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The Bulgars in Armenia - a key to the earliest Bulgarian history

The historian Egishe

These is additional historical evidence in support of our thesis. The preserved in copies Throne diploma of the Armenian nakharars (Gakhnamak) from mid-V c. puts the clan of the Vanandians at the honourable 17th place among all 70 clans. Having in mind that the first 10 clans were regarded as senior, with “inalienable” functions in the public life attached to them, one can imagine that a significant length of time must have passed before the promotion of a clan of immigrants to a front position in the conservative hierarchy of the Armenian aristocracy.

Another clue is given by Egishe - one extremely reliable authors who described events in which he personally had taken part. On the commission of the priest David Mamikonjan Egishe recorded the struggle of the Armenian people for the defence of their Christian faith. In 449 AD the Persian king Jezdigert II (438-457) issued a decree prohibiting the professing of Christianity in his state. Armenia, Georgia and Albania refused to comply. The decision was taken by a council of bishops gathered in the gavar of Ajrarat to discuss the king's order. Among them was a certain Gad - bishop of Vanand.

The hostilities between the rebels and the king's troops broke out one year later, but disagreement split the Christian forces. The collaborationists grouped around Vassak Sjuni, while Vardan Mamikonjan became the leader of the irreconcilable. Byzantium could not provide any help. Only the Khons of the Northern Caucasus kept their word and diverted the Persian forces by deep incursions to the south in Persia. For the second battle with the Persians V. Mamikonjan gathered his forces at Artashat. Four regiments were formed: the Ist was commanded by prince Arcruni; the IInd - by Khoren Khorkhoruni; the IIIrd - by Tatul Vanandaci; the IVth was lead by the sparapet Vardan Mamikojan himself.

The two sides met for a decisive battle on 26.V.451 AD on the field of Avarajr at the bank of the Tlmut river (Arax' tributary). The forces were unequal and the famous Avarajr battle ended with the destruction of the Christian forces. Nine great nakharars lost their lives, together with 287 of their companions and other 740 ordinary soldiers. The Armenian church proclaimed the 1036 Christians for saints. The survivors followed the previous tactic of the Vanandians and retreated via Vanand and the possessions of the Dimaksean clan to Tajk and to the impregnable Parkhar. The captured Armenian aristocrats were put in “royal chains” and locked up in Nishapur. Among them were three men from the clan of Tatul Dimaksean, and among the captives from the Tashrac's clan there was a men called Vren (Bren) - a name attested both for Celts and Bulgars. On the 25 day of the last month 6 priest were executed in Nishapur. Among them was a certain Levond from the village of Indzhevank - “a priest from Vanand”.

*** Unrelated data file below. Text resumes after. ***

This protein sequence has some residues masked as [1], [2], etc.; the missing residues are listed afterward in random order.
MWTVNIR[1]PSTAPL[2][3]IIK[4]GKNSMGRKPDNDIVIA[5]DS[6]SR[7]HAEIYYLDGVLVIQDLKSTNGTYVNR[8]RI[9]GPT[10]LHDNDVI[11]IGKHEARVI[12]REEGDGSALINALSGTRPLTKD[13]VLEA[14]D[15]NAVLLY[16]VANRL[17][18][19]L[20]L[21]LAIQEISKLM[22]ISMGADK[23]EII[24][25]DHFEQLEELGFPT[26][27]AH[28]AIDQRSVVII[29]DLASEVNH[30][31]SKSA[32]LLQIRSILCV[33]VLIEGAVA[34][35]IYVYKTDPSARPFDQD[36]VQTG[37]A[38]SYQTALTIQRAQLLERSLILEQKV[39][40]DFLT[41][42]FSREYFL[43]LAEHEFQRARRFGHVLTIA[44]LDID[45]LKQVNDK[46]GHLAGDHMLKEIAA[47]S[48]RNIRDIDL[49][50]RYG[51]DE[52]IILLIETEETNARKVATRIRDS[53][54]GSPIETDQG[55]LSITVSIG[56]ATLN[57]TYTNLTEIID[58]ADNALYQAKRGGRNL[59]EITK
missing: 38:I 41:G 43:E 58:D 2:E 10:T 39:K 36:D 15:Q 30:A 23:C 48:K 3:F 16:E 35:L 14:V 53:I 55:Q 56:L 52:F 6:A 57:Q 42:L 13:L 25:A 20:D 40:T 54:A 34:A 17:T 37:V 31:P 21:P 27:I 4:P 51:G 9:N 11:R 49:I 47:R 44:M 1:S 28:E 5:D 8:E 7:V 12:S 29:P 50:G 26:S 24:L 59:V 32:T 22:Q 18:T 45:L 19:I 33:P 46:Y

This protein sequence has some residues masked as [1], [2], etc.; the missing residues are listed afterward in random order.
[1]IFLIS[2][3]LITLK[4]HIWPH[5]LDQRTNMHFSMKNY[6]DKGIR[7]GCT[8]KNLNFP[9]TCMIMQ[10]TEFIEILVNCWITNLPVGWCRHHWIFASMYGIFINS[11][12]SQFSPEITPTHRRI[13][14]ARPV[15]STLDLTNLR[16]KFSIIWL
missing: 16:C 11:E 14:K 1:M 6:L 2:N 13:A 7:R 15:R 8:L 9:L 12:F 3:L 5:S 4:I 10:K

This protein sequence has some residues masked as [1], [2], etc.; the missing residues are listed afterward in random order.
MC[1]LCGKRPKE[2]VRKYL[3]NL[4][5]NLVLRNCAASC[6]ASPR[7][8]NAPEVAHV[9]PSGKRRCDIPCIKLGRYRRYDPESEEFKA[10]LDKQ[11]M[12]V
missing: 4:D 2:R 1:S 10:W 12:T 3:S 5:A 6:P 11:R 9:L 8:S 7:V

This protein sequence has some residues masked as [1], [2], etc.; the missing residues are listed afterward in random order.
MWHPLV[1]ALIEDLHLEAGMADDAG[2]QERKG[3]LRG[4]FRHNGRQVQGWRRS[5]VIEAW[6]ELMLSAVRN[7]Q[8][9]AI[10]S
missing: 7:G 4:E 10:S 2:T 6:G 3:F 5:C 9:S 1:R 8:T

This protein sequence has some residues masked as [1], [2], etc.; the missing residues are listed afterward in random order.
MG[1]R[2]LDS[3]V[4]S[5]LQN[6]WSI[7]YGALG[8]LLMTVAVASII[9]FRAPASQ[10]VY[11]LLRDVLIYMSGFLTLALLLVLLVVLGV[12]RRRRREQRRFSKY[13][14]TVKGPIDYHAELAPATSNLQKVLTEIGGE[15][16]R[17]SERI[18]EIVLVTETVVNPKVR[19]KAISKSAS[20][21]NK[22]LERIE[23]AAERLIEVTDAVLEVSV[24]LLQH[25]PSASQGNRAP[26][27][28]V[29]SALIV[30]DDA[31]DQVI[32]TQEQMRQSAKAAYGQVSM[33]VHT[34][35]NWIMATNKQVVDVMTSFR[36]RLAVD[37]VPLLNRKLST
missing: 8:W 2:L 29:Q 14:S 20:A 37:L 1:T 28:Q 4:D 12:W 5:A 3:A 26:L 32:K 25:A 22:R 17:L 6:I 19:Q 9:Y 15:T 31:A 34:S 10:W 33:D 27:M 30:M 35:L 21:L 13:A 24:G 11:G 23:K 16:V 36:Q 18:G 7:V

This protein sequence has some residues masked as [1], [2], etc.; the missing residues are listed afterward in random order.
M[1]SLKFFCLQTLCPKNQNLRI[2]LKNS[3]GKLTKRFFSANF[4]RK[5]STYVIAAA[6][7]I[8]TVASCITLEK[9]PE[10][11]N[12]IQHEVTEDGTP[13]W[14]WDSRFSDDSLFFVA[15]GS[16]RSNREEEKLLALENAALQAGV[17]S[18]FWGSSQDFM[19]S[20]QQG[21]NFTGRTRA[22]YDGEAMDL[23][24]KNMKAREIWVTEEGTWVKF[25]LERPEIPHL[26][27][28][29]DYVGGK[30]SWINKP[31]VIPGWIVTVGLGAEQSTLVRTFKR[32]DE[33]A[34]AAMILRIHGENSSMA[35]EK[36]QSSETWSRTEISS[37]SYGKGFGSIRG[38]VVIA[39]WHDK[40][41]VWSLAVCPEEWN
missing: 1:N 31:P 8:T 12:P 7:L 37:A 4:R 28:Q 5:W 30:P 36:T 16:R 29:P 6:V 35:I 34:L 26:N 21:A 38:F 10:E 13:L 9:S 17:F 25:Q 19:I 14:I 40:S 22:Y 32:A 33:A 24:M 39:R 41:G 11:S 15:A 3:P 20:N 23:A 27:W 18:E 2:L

Egishe took part in these event as a warrior and secretary of Vardan Mamikojan, he wrote his work in the years between 458-464 when his impressions were still very fresh. The armenists I consulted were unanimous that the name of “Tatul” is unusual for the Armenian system of names. At the same time, although an archaism, it is still found under different modifications in the Bulgarian system of names. Adding to this the ethnicon “Vanandians” we can only conclude: even if there can be some doubts about the Bulgar ethnical identification of the clans of Bren Tashrac and Tatul Dimaksean, still the Bulgar participation in the Avarajr battle is indisputable attested in the person of the leader of the III-rd regiment Tatul Vanandaci and the ordinary Vanandians there. In order to gain such a confidence, besides other things, a certain period of time was necessary to pass before that [9].

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The Bulgarian historians usually pay attention to two other excerpts in Egishe's work. The first one reports that the Khon Eran, obtaining the consent of the king of Balassakan, annihilated the Persian garrisons in Albania and in his campaign reached as far as the Greek lands, that is - the Byzantine border in Asia Minor. After that he retreated carrying back an enormous spoil while the Persians punished the king of Balassakan. Rightfully, some of the Armenian nakharars were also suspected as being among the instigators [10]. In 454 AD Jezdigert prepared a campaign against the Kushans. Egishe says that “the Christians were frightened”, Then a Khon, called Bel, a sympathizer of the Christians, “who with love and desire learned their truths”, defected to the Kushans and informed them about the organized war. He belonged to the king's clan of the country of the Hajlandurs [p. 127]. It is the second excerpt in which a Bulgar presence is supposed.

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9. See Egishe, O Vardane i vojne armjanskoj, E., 1971;
also Eremjan S.T., Narodno-osvoboditel’naja vojna Armjan protiv persov v 450-451 g., Vestnik drevnej istorii, kn. 4/1951 g.

10. Egishe, Op. cit., s. 121.